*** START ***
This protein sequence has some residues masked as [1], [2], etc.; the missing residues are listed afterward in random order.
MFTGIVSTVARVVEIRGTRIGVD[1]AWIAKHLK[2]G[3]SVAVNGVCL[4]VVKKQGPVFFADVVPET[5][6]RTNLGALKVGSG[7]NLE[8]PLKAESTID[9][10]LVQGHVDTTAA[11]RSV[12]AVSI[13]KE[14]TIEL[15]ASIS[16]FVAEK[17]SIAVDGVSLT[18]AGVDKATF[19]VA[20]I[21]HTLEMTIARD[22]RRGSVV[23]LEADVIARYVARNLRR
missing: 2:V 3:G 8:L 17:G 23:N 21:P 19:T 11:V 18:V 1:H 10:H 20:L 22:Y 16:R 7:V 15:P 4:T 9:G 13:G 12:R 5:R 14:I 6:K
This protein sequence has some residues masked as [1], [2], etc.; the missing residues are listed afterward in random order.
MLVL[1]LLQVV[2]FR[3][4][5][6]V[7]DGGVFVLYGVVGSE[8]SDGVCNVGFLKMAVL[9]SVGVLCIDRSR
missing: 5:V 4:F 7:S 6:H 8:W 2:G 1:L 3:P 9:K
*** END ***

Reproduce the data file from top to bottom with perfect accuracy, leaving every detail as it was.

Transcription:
This protein sequence has some residues masked as [1], [2], etc.; the missing residues are listed afterward in random order.
MFTGIVSTVARVVEIRGTRIGVD[1]AWIAKHLK[2]G[3]SVAVNGVCL[4]VVKKQGPVFFADVVPET[5][6]RTNLGALKVGSG[7]NLE[8]PLKAESTID[9][10]LVQGHVDTTAA[11]RSV[12]AVSI[13]KE[14]TIEL[15]ASIS[16]FVAEK[17]SIAVDGVSLT[18]AGVDKATF[19]VA[20]I[21]HTLEMTIARD[22]RRGSVV[23]LEADVIARYVARNLRR
missing: 2:V 3:G 8:L 17:G 23:N 21:P 19:T 11:V 18:V 1:H 10:H 20:L 22:Y 16:R 7:V 15:P 4:T 9:G 13:G 12:R 5:R 14:I 6:K
This protein sequence has some residues masked as [1], [2], etc.; the missing residues are listed afterward in random order.
MLVL[1]LLQVV[2]FR[3][4][5][6]V[7]DGGVFVLYGVVGSE[8]SDGVCNVGFLKMAVL[9]SVGVLCIDRSR
missing: 5:V 4:F 7:S 6:H 8:W 2:G 1:L 3:P 9:K